Robert was born in Champagne, to Theodoric and Ermegarde, virtuous nobles who brought him up in learning and piety. At the age of 15, he became a Benedictine monk in the abbey of Montier-la-celle, where he made rapid progress and, though he was the youngest in that house, he was chosen prior, and sometime after made abbot of St. Michael de Tonnerre.

He found the monks of this place to be little disposed to follow his good intentions and efforts to establish regular discipline among them. He left them upon the invitation of some hermits who had no regular superior over them and asked him to fill that role. Robert moved with them into the forest of Molesme, where they built themselves little cells made of boughs of trees, and a small oratory in honor of the Holy Trinity, in 1075.

Soon, their poverty and the severity became known to several persons of quality in the neighborhood. They began to vie with one another in supplying the religious with necessaries, which introduced by degrees such a plenty that the hermits became lax and less fervent, so much, that Robert, having tried in vain all means to lead them to the regular observance of their profession, thought it proper for him to leave them.

Robert retired to a desert called Hauz, where certain religious men lived in great simplicity. Among this group of simple men, he was finally able to work for his subsistence, and employed as much of his time as possible in prayer and meditation. These religions men, seeing his edifying life, chose him for their abbot. Now the monks of Molesme realized they had not prospered since Robert’s absence. They obtained from the Pope and the bishop of Langres an order for his return to Molesme, on their promising that Robert should find them perfectly submissive to his directions.

Robert dutifully came back. But as their desire of his return was only grounded on temporal views, it produced no change in their conduct, even after a year. Some of them, however, seeing their lives were not conforming to the Benedictine Rule, which was daily read in their chapter, desired a reformation. The more zealous, seeing that it was impossible faithfully to comply with their duties in the company of those who would not be reformed, went to Robert, begging his leave to retire to some solitary place, where they might be able to perform what they had undertaken, and practice their vows.

Robert went with six of the most fervent of these monks to Lyons, to the archbishop Hugh, legate of the Holy See, who granted them letters patent to that effect; wherein he not only advised, but even encouraged them to leave Molesme, and to persist in their holy resolution of living up to the rigor of the rule of St. Benedict. Returning to Molesme, they were joined by the rest that were zealous. Twenty-one men went and settled in a place called Cistercium, or Citeaux, an uninhabited forest covered with woods and brambles, watered by a little river, at five leagues distance from Dijon, in the diocese of Challons. Here these religious men began to grub up the shrubs and roots, and built themselves cells of wood, with the consent of Walter, bishop of Challons, and of Renaud, viscount of Beaune, lords of the territory.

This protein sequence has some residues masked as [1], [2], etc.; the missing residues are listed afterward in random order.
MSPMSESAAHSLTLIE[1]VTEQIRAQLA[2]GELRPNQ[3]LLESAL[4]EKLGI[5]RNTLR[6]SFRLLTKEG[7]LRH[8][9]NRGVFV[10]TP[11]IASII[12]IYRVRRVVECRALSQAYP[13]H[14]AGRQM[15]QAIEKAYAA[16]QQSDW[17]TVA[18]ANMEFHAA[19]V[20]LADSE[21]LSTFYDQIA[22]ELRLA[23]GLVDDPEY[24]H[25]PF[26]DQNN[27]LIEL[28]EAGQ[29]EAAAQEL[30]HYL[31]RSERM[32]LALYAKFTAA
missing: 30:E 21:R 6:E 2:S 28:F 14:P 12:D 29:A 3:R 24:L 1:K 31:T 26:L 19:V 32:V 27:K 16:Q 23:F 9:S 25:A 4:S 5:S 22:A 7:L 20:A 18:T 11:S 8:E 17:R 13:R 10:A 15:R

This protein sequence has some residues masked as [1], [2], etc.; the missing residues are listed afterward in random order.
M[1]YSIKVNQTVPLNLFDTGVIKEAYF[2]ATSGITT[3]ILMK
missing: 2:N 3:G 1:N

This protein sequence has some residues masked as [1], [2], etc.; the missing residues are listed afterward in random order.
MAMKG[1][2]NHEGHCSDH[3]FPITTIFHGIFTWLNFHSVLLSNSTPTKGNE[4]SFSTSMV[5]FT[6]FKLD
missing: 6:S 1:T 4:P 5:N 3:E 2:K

It was the 21st of March, the Feast of St. Benedict, in 1098, and was the origin of the Cistercian order. The archbishop of Lyons, being persuaded that they could not subsist there without the assistance of some powerful persons, wrote in their favor to Eudo, duke of Burgundy. That prince, at his own cost, finished the building of the monastery they had begun, furnished them for a long time with all necessaries, and gave them much land and cattle.

The bishop of Challons invested Robert with the office of abbot, thus elevating the new monastery into an abbey. The first rule established by St. Robert, at Citeaux, allotted the monks four hours every night for sleep, and four for singing the divine praises in the choir: four hours were assigned on working days for manual labor in the morning, after which the monks read till Noon: their diet was roots and herbs.

Once again, in the following year (1099), the monks of Molesme sent deputies to Rome to solicit an order for their abbot St. Robert’s return to Molesme, alleging that religious observance had suffered greatly by his absence; and that both the prosperity of their house, and the security of their souls depended on his presence. They assured his Holiness that they would use their best efforts to give him no further reason to complain about them. Urban II therefore wrote to the archbishop of Lyons, to procure St. Robert’s return to Molesme if it could be conveniently arranged. The legate sent his orders to that effect, and Robert immediately obeyed, remitting his pastoral staff for Citeaux to the bishop of Challons, who absolved him from the promise of obedience he had made him. He was installed anew by the bishop of Langres, abbot of Molesme, which he governed till his happy death.

Adapted by A.J. Valentini from: St. Robert, Abbot of Molesme, Founder of The Cistercians. (n.d.). Sensus Fidelium. Retrieved April 6, 2021, from